Register Forgot login?

© 2002-2021
Encyclopaedia Metallum

Best viewed
without Internet Explorer,
in 1280 x 960 resolution
or higher.

Privacy Policy

These Are Not Sweet Motors Made of Chocolate - 84%

bayern, December 16th, 2020

Nope, not by a long shot; it’s really good that the metal and the chocolate industry in Belgium have been kept separate all these years… otherwise, there was no way these upstarts could have taken off thus giving rise to a steady quality, not so much quantity-wise, scene. I mean, it’s sticky this chocolate, it gives you a glue-like anti-inertia; it won’t make your engines run on full-throttle… although it does give you energy when devoured in copious amounts.

I’m not sure how much chocolate our friends here had devoured during their spawning stages (and not only), but their rowdy proto-speed metal tactics from the early-80’s must have made everyone from Venom to Raven green with envy, and not only because behind the mike they possessed a really capable emotional female singer, the name Kate de Lombaert. Yep, pioneers in more ways than just one, this cohort meant business, one that had nothing to do with sugar, sweet teeth and other sticky distractions.

The girl’s fearsome spat-out antics paired very well with the no-bars-held musical approach, one that was reflected in two whole full-lengths in 1983, and one that rivalled Satan’s first, for instance, every bit of the way. Yep, Belgium got speed metal talent, and some more; and not only but the more trained ears could easily detect more belligerent thrashy tunes peppering the soundscape. With thrash metal already a fulsome genre by the time the album here hit the stores, the expectations were, supposedly, for a thrash-dominated engine…

well, if we exclude the closing duo (the title-track, “Satan s Delivery"), evil sinister pieces with overt shades of Metallica’s debut, the prevalent material is the good old speed metal, excellently performed, the guys (and a girl) epitomizing the gallop more fully than before: just check out "Warriors of the Dark" and "Lost in Hell", and get inspired to breed fast impetuous horses from here to the end of the world. De Lombaert is in her nature throughout, leading the hyper-active showdown with passion, emitting both aggression and lyricism, the latter largely gracing the few meek-ish radio-friendly anthems (“Halloween Queen”, “Let Me Die”) scattered around, the band covering a wider ground by tasting a couple of more bitter cheese brands.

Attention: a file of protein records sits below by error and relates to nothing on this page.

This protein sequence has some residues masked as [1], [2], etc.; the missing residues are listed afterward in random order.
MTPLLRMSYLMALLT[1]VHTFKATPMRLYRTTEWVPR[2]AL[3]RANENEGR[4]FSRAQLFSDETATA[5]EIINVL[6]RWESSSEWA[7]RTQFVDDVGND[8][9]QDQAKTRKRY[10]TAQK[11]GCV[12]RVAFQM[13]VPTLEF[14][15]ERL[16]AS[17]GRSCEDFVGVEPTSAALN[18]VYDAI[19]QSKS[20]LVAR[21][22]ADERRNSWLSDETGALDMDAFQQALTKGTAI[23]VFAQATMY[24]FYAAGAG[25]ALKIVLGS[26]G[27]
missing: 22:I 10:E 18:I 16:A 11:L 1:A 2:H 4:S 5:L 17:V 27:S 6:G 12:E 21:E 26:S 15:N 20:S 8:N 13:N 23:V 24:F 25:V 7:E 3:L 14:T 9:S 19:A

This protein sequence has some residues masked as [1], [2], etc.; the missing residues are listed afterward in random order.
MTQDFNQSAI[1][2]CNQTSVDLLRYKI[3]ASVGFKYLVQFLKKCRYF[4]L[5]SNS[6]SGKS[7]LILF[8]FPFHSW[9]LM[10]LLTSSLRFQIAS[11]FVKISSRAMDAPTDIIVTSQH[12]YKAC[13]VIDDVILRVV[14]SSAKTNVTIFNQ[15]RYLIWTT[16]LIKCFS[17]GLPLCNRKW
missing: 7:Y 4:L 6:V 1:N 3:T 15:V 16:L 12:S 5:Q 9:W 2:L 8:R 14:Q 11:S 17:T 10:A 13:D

Chocolate, cheese, (sweet) cheetahs… I’m not sure where this last one came from, but the point I want to make is that the party never ends here, the engine roars, the beast grins threateningly, the beauty sings her heart and soul by showing her sharp teeth as well every now and then… everyone is up to the challenge, no doubt, with high-speed riffs dominating the setting, mortifying all attempts at sing-along friendliness. The band do nothing wrong, sticking to the familiar approach for a third consecutive effort, and apparently depleting it, as they may have decided, as shortly after this album’s release they folded.

A forgotten live from the distant 1984 saw the light of day in 2009, followed by a compilation in 2016… signs that the engine in the Acid camp was shaking off the rust… sure thing but then an argument followed suit, between De Lombaert and the other founding member, the drummer Anvill (real name Geert Ricquier), which grounded things to a halt once again. It’s not very clear what’s happening, and who will inherit the original name, but presently both musicians are intent on proceeding under the Acid moniker… I don’t know; I’d personally prefer to hide somewhere until this potentially combustible “beauty vs. the beast” dispute subsides.